That is why Top Six members who had been scheduled to visit various communities and institutions in Cape Town to mobilise at the weekend for the Mandela Centenary launch at the Grand Parade yesterday had to cancel, and to return to the ANC headquarters at Luthuli House in Johannesburg.
When Mandela finished, Ramaphosa briefly addressed the crowd.
The Top Six backed Ramaphosa fully and resolved that there was no longer any point in continuing to "manage the transition" with Zuma, and that he should therefore go.
"The National Executive Committee will be doing precisely that".
But there is a growing sense of unease over the lack of information about the confidential talks between Zuma and Ramaphosa.More news: In Interview, Trump Casts Doubt on Palestinians' Desire to Make Peace
Mr Zuma has faced increasing pressure to quit since December, when Mr Ramaphosa replaced him as leader of the ruling African National Congress (ANC).
For the past week, Ramaphosa has been bargaining with Zuma to resign from office as his continued stay as head of state would allegedly affect the party brand and could cost them votes in the 2019 general election.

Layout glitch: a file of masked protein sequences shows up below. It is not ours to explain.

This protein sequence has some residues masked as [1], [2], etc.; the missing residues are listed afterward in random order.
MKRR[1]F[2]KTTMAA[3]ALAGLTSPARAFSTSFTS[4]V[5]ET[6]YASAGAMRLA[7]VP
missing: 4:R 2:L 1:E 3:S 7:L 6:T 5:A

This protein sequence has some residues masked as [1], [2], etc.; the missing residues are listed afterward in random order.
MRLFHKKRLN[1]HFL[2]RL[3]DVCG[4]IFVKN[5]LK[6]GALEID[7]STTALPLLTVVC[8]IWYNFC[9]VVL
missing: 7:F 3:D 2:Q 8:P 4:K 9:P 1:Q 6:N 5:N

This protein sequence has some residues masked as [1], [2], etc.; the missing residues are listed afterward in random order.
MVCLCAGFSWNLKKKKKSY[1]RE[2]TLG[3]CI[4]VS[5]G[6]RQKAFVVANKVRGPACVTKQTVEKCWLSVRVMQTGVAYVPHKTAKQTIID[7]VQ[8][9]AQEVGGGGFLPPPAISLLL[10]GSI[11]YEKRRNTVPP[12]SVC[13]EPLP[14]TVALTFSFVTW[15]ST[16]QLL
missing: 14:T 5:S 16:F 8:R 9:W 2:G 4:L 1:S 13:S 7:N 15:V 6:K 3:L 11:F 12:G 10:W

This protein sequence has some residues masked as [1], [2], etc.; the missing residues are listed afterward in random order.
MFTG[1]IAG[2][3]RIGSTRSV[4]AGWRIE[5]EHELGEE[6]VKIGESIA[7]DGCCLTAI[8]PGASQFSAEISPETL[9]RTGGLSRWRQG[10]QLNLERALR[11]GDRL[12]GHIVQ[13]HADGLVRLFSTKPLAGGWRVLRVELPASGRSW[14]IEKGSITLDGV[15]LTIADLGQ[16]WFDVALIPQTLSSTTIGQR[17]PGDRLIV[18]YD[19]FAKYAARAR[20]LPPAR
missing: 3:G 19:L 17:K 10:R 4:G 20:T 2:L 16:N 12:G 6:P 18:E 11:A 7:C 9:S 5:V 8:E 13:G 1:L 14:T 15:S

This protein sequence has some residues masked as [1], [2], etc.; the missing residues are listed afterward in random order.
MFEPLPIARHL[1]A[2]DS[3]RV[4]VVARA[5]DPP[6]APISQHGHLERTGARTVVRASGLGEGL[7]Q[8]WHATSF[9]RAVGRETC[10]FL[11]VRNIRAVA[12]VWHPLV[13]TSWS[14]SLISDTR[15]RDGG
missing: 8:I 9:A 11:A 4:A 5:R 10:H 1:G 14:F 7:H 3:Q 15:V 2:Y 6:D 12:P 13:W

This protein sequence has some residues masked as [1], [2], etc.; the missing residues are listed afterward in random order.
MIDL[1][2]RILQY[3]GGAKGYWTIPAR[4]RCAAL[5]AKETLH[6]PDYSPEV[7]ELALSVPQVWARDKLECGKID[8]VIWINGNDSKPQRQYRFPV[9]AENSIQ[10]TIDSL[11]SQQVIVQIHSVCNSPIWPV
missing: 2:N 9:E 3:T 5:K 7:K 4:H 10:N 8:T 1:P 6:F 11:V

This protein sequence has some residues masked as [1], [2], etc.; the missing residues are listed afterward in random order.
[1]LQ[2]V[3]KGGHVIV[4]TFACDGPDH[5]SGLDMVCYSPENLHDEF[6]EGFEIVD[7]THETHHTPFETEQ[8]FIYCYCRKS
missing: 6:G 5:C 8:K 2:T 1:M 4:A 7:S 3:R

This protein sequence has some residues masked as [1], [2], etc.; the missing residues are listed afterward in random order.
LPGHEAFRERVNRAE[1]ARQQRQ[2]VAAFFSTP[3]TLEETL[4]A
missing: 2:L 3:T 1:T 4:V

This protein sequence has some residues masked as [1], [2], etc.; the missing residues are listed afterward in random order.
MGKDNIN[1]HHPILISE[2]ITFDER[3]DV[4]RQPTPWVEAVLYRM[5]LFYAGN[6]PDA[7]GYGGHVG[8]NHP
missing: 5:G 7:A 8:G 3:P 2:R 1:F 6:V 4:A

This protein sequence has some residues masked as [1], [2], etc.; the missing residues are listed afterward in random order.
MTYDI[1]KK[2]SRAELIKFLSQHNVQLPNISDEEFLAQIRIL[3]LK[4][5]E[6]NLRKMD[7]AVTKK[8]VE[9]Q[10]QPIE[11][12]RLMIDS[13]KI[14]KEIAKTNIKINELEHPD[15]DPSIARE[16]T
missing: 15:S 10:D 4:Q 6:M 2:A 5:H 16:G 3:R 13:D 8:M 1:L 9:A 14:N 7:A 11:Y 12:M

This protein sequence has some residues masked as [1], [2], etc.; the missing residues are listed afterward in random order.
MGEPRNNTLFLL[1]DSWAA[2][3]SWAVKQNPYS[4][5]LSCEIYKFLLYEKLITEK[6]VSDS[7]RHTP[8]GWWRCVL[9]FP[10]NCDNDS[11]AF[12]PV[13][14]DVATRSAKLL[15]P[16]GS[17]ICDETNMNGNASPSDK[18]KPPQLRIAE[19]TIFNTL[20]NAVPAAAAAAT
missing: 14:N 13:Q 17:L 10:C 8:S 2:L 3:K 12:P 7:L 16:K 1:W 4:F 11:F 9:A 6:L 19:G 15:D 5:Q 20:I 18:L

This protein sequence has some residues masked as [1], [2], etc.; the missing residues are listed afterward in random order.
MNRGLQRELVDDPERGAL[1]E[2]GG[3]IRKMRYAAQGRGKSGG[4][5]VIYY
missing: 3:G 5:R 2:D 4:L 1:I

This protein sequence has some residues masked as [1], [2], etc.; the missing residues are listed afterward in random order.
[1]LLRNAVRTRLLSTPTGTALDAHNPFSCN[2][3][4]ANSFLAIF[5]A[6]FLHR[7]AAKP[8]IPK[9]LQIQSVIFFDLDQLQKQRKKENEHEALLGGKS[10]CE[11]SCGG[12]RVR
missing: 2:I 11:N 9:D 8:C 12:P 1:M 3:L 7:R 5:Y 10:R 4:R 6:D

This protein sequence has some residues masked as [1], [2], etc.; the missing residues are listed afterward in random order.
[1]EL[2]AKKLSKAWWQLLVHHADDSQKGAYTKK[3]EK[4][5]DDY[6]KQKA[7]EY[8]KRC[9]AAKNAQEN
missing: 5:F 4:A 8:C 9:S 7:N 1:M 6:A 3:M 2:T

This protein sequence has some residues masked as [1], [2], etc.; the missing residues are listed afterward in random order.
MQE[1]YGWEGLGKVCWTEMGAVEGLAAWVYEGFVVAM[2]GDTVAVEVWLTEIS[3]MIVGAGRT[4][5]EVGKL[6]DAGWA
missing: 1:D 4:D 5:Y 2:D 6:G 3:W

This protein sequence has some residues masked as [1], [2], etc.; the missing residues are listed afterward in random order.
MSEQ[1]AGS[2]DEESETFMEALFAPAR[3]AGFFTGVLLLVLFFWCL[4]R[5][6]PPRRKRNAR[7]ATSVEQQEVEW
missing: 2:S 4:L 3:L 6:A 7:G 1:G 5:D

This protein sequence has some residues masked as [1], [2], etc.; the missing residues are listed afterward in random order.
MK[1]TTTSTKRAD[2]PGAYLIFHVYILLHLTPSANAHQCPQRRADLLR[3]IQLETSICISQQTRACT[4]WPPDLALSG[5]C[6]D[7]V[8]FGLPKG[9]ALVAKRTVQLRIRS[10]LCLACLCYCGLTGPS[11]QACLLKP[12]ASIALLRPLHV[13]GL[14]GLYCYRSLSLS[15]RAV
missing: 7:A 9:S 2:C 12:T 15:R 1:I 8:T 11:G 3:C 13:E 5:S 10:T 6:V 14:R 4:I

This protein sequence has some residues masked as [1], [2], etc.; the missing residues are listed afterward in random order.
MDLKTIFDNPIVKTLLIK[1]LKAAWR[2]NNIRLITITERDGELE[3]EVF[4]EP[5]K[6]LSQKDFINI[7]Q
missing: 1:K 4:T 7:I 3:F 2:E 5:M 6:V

"We know you want this matter to be finalised", he said to rapturous cheering, vowing to tackle the corruption that has tarnished Zuma's government. "The (ANC parliamentary) caucus is also prepared to facilitate Zuma's departure". Jailed for 27 years, the anti-apartheid leader addressed an ecstatic crowd from the balcony of Cape Town's City Hall on February 11, 1990 and was elected as South Africa's first black president four years later.
The interests of people must be put first, not the interests of individuals, said Ramaphosa.
Mr Zuma, 75, faces a number of corruption charges after nine years in power.More news: Turnover: Cavaliers overhaul roster with stunning series of trades
"We have no other choice but to continue fighting corruption" Ramaphosa said.
"Nelson Mandela's objective in whatever he did was to see people of South Africa united".
Urging South Africans to restore the values Mr Mandela stood for, he called for an end to corruption and said those who had stolen state assets would be brought to justice.
"That is what Mandela would have wanted. That is his legacy".
"As we remember this great leader, this year gives us an opportunity as we remember Mandela, to reaffirm our vision of a non-racial society, to build an SA for all our people", said Ramaphosa.More news: North Korea's Kim Jung Un invites South Korean president for summit
"We have arrived at a moment in the history of our country where we can relive that moment when Nelson Mandela was released".
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